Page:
Paul & Storm have made a series of songs, mostly on their Ball Pit album, that are essentially about the experiences of role-playing gamers: Dealing with difficult game masters, scoring critical hits, gaining a new level, and so on. The songs are mostly very short, consisting of little more than a punchline set to music. They are basically "in-jokes" for people who spent their teen years playing role-playing games, and are probably almost incomprehensible to anyone else.
(Shadow War of the Night) Dragons of the Night is somewhat related to this series of song, and somewhat not related. The song is clearly inspired by the nonexistent John Scalzi prank series Shadow War of the Night Dragons, the announcement of which served as an April Fools' joke. However, the language used in the song is a style that should be familiar to many people who were once teenage gamers and fantasy fiction fans - that of a thirteen year-old trying to write his own fantasy fiction for the first time. I think almost every person who played Dungeons & Dragons in junior high school can recognize their own writing in these lyrics, whether that writing came from a character description, a home-brewed adventure or campaign setting, or an actual attempt at writing an epic fantasy novel.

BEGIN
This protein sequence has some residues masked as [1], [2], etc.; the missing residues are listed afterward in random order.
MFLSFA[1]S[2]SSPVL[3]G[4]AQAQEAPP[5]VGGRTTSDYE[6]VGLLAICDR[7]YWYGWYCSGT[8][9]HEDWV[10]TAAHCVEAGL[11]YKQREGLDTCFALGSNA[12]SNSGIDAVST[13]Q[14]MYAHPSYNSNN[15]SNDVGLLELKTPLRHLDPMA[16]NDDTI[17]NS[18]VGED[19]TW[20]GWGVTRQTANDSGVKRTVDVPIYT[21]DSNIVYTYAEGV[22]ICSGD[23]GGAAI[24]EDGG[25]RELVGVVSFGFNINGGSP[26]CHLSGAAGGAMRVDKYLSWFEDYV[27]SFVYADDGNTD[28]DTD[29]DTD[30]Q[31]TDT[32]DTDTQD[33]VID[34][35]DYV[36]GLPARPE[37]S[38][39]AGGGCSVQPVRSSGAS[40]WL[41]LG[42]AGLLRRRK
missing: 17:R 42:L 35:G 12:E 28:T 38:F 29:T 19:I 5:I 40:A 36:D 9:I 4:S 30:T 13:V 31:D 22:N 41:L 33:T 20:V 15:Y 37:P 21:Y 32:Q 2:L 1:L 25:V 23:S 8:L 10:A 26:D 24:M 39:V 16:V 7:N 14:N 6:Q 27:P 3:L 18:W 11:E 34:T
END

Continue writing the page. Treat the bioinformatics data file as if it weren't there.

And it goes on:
I feel reasonably confident that there are a couple of spiral notebooks full of purple fantasy prose written by a fourteen tear old Paul Sabourin, and probably a forgotten desk drawer that has a pile of tales of fierce dragons at the bottom of a stack of loose leaf paper penned by Storm DiConstanza. I also think the same could be said concerning teenage offerings by Elizabeth Bear, Holly Black, Jim Hines, Naomi Novik, Patrick Rothfuss, John Scalzi, and dozens of other now-accomplished authors. They all got better through hard work and lots of practice, But I suspect that a lot of them started with work that wasn't too far from sounding like Shadow War of the Night.
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